A few months ago Ditalini picked up a marked-down 10-pound pork loin roast at the supermarket. No way could the two of us could eat anything that large, but it was too good a bargain to pass up, so we put it in the freezer to save for Thanksgiving, when we knew we’d have several guests. Then, earlier this week, we ran out of freezer space.
Out came the roast, and after a day of thawing, I coated it with a marinade and let it rest in the fridge for another day, then cooked it on the grill. We had two dinner guests, and now we have half a roast left, so two more dinners this coming week. Good use for a bargain bit of meat.
To prepare the roast, I pierced it in several places and inserted slivers of garlic, about five cloves’ worth, then brushed on a marinade made of 2 tablespoons olive oil, 2 tablespoons lemon juice, salt, pepper, and finely chopped fresh rosemary. After brushing on the marinade, I covered the roast and put it in the fridge for 24 hours.
The next day I took the roast out of the fridge an hour before grilling to let it warm to room temperature. With the grill hot and the heat high, I seared the roast for 4-5 minutes, turning it over once. Dripping oil from the thin layer of fat on the back of the roast caused the grill to flame up, but I was foresighted enough to have a spray bottle of water handy.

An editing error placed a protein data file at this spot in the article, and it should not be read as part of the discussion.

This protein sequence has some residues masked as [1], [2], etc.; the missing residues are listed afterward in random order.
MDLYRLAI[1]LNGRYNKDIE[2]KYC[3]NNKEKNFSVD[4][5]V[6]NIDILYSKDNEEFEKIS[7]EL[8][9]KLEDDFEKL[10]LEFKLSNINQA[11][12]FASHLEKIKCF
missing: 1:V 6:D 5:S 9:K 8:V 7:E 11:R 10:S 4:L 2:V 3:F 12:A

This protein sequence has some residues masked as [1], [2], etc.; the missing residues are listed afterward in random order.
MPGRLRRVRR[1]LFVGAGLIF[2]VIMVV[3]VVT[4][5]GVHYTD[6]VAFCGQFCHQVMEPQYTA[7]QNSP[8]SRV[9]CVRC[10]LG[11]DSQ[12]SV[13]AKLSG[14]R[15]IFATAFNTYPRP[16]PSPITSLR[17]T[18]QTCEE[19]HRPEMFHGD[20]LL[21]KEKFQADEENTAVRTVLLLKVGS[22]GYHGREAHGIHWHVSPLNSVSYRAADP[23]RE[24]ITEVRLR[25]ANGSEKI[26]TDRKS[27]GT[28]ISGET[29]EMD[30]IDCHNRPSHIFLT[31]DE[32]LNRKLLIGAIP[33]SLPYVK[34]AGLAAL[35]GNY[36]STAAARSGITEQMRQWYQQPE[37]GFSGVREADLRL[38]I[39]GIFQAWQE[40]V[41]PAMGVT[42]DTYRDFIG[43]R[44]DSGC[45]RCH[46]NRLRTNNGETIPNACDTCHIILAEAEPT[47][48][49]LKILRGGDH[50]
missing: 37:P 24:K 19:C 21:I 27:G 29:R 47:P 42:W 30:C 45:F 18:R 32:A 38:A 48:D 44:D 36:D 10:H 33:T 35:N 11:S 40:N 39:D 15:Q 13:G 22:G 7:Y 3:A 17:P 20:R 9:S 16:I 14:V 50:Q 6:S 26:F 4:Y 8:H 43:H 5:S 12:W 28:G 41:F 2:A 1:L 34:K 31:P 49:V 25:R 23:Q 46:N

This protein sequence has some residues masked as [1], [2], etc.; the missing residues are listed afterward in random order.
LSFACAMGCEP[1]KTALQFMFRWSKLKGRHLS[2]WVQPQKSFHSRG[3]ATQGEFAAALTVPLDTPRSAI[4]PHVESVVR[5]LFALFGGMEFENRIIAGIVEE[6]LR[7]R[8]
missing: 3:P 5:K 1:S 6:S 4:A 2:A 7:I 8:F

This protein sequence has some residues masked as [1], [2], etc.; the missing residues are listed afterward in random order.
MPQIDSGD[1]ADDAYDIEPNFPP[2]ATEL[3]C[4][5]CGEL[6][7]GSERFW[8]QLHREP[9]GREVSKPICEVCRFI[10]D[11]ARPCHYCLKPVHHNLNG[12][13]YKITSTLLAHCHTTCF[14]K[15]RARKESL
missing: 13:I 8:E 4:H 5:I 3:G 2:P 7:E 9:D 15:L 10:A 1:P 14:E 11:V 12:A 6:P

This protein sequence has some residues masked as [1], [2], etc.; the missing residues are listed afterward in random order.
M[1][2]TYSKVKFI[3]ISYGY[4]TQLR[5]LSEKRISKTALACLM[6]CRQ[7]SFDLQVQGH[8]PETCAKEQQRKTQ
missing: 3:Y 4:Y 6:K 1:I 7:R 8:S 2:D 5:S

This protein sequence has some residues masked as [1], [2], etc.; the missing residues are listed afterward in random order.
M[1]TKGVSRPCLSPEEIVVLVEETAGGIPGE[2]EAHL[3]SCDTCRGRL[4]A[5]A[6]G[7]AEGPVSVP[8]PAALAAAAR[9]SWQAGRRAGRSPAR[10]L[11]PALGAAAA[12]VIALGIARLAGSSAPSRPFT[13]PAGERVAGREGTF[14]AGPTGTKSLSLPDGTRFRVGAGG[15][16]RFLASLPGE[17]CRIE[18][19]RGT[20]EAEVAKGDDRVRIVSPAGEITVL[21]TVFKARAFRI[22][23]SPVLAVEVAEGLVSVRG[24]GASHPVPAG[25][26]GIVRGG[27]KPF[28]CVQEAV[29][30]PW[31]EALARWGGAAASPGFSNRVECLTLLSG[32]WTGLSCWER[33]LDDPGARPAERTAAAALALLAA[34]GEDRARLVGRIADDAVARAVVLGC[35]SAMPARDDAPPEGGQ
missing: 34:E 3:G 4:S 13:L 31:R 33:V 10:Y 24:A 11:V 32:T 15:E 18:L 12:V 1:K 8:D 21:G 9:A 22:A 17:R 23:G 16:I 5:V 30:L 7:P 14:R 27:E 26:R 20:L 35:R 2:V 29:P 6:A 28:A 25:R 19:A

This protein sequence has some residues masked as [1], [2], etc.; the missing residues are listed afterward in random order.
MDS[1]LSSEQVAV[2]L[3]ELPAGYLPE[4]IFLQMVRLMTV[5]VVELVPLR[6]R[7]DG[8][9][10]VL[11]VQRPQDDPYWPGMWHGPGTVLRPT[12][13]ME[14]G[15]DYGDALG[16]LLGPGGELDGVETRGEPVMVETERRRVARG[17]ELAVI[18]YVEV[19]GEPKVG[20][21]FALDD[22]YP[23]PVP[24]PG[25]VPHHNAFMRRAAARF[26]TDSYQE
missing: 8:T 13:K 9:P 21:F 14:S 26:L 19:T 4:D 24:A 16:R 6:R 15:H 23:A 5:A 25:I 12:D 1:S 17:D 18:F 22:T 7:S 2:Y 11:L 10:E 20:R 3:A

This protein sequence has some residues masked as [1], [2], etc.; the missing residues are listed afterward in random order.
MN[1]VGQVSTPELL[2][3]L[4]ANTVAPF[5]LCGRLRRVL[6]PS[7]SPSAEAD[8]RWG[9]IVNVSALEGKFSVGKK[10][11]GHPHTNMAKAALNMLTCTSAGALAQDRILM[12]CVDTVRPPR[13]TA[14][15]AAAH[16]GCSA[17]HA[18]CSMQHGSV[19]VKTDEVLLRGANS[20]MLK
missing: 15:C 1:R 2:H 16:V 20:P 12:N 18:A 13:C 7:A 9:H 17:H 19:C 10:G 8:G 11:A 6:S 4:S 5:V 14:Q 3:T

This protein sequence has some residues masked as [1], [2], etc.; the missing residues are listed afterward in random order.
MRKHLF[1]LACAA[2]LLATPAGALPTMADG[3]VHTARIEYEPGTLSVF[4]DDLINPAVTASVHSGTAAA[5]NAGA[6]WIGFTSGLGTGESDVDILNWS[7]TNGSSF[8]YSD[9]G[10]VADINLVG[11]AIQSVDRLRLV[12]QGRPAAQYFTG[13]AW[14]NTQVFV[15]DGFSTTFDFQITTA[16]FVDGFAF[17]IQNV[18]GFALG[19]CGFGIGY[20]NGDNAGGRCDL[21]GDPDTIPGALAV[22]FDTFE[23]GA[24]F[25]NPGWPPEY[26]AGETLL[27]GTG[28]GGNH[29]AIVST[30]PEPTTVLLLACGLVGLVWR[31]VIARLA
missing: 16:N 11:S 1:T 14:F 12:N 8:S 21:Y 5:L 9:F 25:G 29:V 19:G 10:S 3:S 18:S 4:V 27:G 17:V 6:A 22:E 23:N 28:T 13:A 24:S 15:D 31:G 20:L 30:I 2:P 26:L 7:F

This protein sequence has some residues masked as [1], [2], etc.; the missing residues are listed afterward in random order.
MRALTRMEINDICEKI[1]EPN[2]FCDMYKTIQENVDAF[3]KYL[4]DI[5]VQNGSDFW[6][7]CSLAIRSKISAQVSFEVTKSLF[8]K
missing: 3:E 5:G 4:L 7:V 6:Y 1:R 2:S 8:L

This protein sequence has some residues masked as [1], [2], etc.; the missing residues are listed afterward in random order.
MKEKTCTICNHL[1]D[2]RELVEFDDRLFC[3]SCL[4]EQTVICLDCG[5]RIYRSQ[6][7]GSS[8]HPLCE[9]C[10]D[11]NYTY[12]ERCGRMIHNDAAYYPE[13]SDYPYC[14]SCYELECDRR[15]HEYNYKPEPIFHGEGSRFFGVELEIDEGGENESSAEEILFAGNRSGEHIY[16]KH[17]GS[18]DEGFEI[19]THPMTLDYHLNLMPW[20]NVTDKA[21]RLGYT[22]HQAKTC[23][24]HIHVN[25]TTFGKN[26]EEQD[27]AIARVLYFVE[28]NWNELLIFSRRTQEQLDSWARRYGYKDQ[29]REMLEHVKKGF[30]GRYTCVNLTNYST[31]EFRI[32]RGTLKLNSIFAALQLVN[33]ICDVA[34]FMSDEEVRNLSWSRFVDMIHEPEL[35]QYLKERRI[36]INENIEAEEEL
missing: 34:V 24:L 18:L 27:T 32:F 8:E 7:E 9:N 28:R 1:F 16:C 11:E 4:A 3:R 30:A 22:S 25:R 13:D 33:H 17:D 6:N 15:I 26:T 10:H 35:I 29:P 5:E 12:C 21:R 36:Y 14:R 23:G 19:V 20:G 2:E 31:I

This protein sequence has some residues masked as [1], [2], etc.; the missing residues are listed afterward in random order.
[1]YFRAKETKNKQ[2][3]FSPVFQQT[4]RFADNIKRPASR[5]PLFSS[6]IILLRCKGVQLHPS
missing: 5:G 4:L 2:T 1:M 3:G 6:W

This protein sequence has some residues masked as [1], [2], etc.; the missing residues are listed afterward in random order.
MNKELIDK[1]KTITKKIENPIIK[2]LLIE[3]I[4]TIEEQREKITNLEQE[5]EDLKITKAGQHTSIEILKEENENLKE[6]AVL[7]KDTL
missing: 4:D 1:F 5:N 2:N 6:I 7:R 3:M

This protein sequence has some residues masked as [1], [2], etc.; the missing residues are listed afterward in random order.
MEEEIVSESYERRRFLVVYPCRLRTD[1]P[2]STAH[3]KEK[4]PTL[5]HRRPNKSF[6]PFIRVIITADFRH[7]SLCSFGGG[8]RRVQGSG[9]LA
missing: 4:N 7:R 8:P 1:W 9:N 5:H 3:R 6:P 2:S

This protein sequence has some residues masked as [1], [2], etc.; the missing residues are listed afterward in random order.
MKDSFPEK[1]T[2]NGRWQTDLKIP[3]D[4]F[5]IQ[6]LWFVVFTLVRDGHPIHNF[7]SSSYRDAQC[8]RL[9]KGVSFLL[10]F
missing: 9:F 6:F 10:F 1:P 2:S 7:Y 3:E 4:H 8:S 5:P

After searing the roast I reduced the grill heat to low, made sure the flames from the dripping oil were out, and turned the middle burner off to create indirect heat. With indirect heat the roast is not directly over a lit burner, but rather in between two lit burners, so that when the grill cover is closed the heat circulates around the roast rather than blasting up from directly beneath. On a charcoal kettle grill, the same effect can be created by moving the charcoal to the sides so that it is not directly beneath the meat to be cooked.
Gradually increasing the heat back to medium, making sure the dripping oil did not flame up again, I let the roast cook in the covered grill for about 1 and ½ hours. When the internal temperature reached 170 degrees, I took it off the grill, put it on a platter, and let it rest for half an hour before slicing it between the bones.
The roast turned out super tender, juicy, and tasty. Something told me a bit of mint jelly would go well with the roast pork, and it did. We served the roast with steamed Brussels sprouts and scalloped potatoes made with mushroom soup, onions, and cheese (normally we include leftover Easter ham with our scalloped potatoes, but since we had an abundance of pork we left that ingredient out).